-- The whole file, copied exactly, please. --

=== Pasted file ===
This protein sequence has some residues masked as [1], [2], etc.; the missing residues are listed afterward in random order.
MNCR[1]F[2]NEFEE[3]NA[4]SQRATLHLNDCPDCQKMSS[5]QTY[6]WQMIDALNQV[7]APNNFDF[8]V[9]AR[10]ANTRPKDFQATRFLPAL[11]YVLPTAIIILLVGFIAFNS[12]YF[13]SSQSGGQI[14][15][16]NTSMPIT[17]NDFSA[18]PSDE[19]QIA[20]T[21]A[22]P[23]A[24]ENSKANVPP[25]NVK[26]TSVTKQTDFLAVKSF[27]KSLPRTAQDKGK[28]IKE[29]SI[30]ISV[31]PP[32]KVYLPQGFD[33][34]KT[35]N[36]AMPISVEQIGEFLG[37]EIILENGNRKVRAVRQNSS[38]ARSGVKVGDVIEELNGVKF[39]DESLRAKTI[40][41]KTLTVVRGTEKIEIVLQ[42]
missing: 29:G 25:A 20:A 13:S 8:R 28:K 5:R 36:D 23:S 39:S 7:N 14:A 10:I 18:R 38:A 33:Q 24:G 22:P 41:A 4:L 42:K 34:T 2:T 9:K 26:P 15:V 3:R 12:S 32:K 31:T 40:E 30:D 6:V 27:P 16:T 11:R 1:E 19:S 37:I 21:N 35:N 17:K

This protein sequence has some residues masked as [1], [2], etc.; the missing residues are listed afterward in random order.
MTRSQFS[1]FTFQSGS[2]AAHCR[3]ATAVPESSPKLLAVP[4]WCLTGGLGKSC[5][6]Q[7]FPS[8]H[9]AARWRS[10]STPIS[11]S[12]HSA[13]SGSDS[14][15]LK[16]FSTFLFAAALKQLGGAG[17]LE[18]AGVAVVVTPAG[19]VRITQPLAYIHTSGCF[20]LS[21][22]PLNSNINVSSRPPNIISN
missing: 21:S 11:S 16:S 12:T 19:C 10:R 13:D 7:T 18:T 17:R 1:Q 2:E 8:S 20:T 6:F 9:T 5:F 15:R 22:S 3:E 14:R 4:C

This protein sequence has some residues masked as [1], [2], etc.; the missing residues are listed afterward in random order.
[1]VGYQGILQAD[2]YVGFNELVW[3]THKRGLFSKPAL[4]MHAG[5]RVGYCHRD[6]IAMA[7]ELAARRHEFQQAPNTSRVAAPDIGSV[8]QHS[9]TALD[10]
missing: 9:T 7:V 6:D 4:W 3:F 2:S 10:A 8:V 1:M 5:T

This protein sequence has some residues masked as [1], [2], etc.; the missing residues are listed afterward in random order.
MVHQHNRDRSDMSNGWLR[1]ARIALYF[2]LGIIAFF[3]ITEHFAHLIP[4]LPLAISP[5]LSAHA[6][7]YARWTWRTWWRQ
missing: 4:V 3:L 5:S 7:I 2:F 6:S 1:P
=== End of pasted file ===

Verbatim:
This protein sequence has some residues masked as [1], [2], etc.; the missing residues are listed afterward in random order.
MNCR[1]F[2]NEFEE[3]NA[4]SQRATLHLNDCPDCQKMSS[5]QTY[6]WQMIDALNQV[7]APNNFDF[8]V[9]AR[10]ANTRPKDFQATRFLPAL[11]YVLPTAIIILLVGFIAFNS[12]YF[13]SSQSGGQI[14][15][16]NTSMPIT[17]NDFSA[18]PSDE[19]QIA[20]T[21]A[22]P[23]A[24]ENSKANVPP[25]NVK[26]TSVTKQTDFLAVKSF[27]KSLPRTAQDKGK[28]IKE[29]SI[30]ISV[31]PP[32]KVYLPQGFD[33][34]KT[35]N[36]AMPISVEQIGEFLG[37]EIILENGNRKVRAVRQNSS[38]ARSGVKVGDVIEELNGVKF[39]DESLRAKTI[40][41]KTLTVVRGTEKIEIVLQ[42]
missing: 29:G 25:A 20:A 13:S 8:R 28:K 5:R 36:D 23:S 39:S 7:N 14:A 10:I 18:R 38:A 33:Q 24:G 22:P 41:A 4:L 42:K 34:T 2:T 9:K 26:P 15:V 3:R 12:S 32:K 31:T 40:E 30:D 6:V 27:P 16:T 11:R 1:E 19:S 37:I 21:N 35:N 17:K

This protein sequence has some residues masked as [1], [2], etc.; the missing residues are listed afterward in random order.
MTRSQFS[1]FTFQSGS[2]AAHCR[3]ATAVPESSPKLLAVP[4]WCLTGGLGKSC[5][6]Q[7]FPS[8]H[9]AARWRS[10]STPIS[11]S[12]HSA[13]SGSDS[14][15]LK[16]FSTFLFAAALKQLGGAG[17]LE[18]AGVAVVVTPAG[19]VRITQPLAYIHTSGCF[20]LS[21][22]PLNSNINVSSRPPNIISN
missing: 21:S 11:S 16:S 12:T 19:C 10:R 13:D 7:T 18:T 17:R 1:Q 2:E 8:S 20:T 6:F 9:T 5:F 15:R 22:S 3:E 14:R 4:C

This protein sequence has some residues masked as [1], [2], etc.; the missing residues are listed afterward in random order.
[1]VGYQGILQAD[2]YVGFNELVW[3]THKRGLFSKPAL[4]MHAG[5]RVGYCHRD[6]IAMA[7]ELAARRHEFQQAPNTSRVAAPDIGSV[8]QHS[9]TALD[10]
missing: 9:T 7:V 6:D 4:W 3:F 2:S 10:A 8:V 1:M 5:T

This protein sequence has some residues masked as [1], [2], etc.; the missing residues are listed afterward in random order.
MVHQHNRDRSDMSNGWLR[1]ARIALYF[2]LGIIAFF[3]ITEHFAHLIP[4]LPLAISP[5]LSAHA[6][7]YARWTWRTWWRQ
missing: 4:V 3:L 5:S 7:I 2:F 6:S 1:P